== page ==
Anthony: Wow! That sounds intense. Given that amount of investment, do you think memory competitions should be included in the Olympics, or do you have any ideas why it isn’t already in the Olympics?

Nelson: Yeah, I think so. I think the reason why it’s not though is because it’s horribly boring to watch. That’s not to say that you can’t make it exciting. I’m working on that, but the World Championships is extremely boring to watch. I love to compete in it of course, but compared to staring at someone for three days straight for eight hours a day watching them stare at a piece of paper taking tests.

 

How To Make Dudes And Dudettes Memorizing Stuff Look Sexy, Stimulating And Exciting As All Hell

 

That’s not the most exciting sport to watch but there’s a memory tournament that I created two years ago called the Extreme Memory Tournament and we try to make it somewhat of a spectator sport. I think we’re doing a good job so far.

The XMT, as we call it, is a two-day competition and everything is digital first of all. It’s all one-on-one matches. Everybody who is competing is split up into groups kind of like the World Cup. On Day 1, you play everybody in your group in each of the disciplines. There are cards, numbers, words, names and pictures. They are all short disciplines like one-minute memorization.

The cool thing is – so I’m going up against you for example. Let’s say we’re memorizing a deck of cards. Here we are on our laptops racing through this deck of cards as fast as possible and on the screen it’s broadcasted to the audience so people can see exactly how fast I’m going through my deck of cards versus you. Who finishes first and then during recall while constructing those decks, trying to remember their correct order, it’s who can get the most right. If we both got it right, who did it faster? It makes it very visual. It’s short. It’s exciting. It’s this battle. It’s not so much test taking anymore versus  there’s a little bit of strategy involved and it’s a lot more exciting that way.

Anthony: That sounds like it would be very exciting. Like speed chess basically.

Nelson: Yeah.

Anthony: Cool, well speaking of the word extreme, and your predilection for names talk about the Extreme Memory Challenge and the research that’s going on that you’re involved in.

 

Are There Genetically Superior Memorizers Roaming The Planet?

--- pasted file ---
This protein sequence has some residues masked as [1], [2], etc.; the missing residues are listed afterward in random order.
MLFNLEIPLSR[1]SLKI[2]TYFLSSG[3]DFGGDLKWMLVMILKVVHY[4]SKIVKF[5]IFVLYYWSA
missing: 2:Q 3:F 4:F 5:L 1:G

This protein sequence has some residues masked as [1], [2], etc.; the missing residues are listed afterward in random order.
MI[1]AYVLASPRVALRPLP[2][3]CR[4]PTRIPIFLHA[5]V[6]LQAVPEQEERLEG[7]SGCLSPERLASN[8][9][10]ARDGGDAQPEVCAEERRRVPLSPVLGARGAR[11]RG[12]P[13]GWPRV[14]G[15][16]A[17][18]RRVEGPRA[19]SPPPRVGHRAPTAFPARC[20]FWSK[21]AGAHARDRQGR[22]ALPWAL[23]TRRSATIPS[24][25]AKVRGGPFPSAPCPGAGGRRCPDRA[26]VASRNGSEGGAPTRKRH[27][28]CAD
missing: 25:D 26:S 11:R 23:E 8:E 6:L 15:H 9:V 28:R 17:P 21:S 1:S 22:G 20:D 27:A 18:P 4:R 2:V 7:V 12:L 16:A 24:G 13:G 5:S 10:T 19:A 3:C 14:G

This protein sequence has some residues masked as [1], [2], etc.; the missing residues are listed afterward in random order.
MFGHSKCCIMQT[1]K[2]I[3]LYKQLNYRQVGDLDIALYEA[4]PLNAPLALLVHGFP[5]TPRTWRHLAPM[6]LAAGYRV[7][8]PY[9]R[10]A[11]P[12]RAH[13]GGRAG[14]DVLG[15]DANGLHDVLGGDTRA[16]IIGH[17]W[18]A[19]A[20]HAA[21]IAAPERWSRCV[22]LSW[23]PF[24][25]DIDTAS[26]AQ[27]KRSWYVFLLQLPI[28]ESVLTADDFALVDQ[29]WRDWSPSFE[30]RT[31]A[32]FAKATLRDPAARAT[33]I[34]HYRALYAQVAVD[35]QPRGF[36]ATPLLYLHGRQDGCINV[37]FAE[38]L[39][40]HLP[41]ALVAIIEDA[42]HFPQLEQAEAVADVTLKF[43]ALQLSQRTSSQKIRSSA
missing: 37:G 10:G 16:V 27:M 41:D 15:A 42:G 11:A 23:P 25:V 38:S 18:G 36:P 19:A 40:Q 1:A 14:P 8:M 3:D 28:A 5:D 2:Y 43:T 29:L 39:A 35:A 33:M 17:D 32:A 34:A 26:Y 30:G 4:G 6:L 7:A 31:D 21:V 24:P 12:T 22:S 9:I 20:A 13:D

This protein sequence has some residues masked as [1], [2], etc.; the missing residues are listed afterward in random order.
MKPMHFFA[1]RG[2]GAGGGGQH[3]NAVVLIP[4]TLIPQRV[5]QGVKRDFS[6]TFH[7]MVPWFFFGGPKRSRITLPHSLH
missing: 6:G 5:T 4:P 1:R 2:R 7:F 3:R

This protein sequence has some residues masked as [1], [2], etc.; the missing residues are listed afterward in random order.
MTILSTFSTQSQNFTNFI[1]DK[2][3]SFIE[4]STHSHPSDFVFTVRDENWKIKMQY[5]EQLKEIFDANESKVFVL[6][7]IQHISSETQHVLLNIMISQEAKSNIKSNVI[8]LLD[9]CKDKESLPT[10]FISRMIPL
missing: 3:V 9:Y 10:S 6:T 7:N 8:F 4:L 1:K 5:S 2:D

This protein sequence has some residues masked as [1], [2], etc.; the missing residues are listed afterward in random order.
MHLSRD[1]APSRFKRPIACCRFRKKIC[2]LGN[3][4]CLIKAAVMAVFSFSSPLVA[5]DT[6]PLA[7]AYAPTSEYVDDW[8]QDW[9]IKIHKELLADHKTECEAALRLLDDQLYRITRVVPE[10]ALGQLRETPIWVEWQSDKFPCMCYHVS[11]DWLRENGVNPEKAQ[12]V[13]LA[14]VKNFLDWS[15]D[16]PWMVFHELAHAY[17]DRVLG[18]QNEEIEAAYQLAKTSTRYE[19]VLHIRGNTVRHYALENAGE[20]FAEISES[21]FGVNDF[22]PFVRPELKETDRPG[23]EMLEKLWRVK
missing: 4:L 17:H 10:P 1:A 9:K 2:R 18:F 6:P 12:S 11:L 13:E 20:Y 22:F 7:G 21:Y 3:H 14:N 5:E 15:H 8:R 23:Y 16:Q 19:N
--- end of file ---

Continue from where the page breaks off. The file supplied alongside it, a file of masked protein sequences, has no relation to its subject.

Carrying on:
Nelson: Going back to this tournament, we started it because this company called Dart Neuroscience, they’re in San Diego. They were doing some research with Washington University in St. Louis, and I was part of that study amongst other memory experts. What they’re trying to do is to try to find and create a drug that improves memory and brain health and cognition. Not an easy task, but they have a lot of their funds going into a lot of universities for research and they’re doing their own research as well. I’ve worked with them obviously to help put together the tournament.

They were the key sponsor those two years we ran it. They are also working, and I’m helping them with this because I totally want it to succeed, is they developed a memory test. It is long-term memory test, and they’re just trying to get a million at least, honestly as many people to take the test as possible. The idea being we’re trying to locate or identify people who have naturally good long-term memories. That’s a very rare thing to find. Maybe not even somebody who we’ll find, but you will only know if you get enough people. Once we find those people, we’ll be able to do a lot of DNA testing to figure out what separates these people from the norm. That’s the idea.

It’s called Extreme Memory Challenge. It’s a pretty easy fun test. It doesn’t hurt. It’s easy. You’re helping research and if anybody is listening to this, I would love for you to just take the test and share it. The more people that take it the better and you can actually see how you compare to me. I’ve taken the test as well.

Anthony: We know that there are people who are extraordinarily good with mnemonics, mnemonists, and are you split testing them so that you have results from people who aren’t using mnemonics compared to those who are to take the test.

Nelson: At this point, we’re just honestly getting as many people to take the test. Once we have people who have scored highly, we’ll be more careful in how we weed those people out. That’s when we’ll investigate further whether they were using memory techniques or not. The goal is to find the people who were not using memory techniques. Right now, we’re just trying to get people to do well on the test.

Anthony: What do you think about the claims and the studies that say technology is now doing so much of our memory work that we’re going in the opposite direction where our memories are degrading? Have you found that for yourself and had that observation?

 

The Most Outrageously Powerful Definition About Memory Is Just One Word Long

 

Nelson: Definitely. The one thing I’ve learned about memory through this whole journey is that it’s attention. That’s all it is. When you talk about techniques, Memory Palaces and number systems all you’re doing at the very basis of it all is paying a lot of attention to something. You’re building this elaborate system for one specific thing. You’re sitting there thinking about it really hard. That’s paying attention to something and that’s what memory is. If you’re not paying attention to something, somebody says something that you should remember you’re not going to remember it.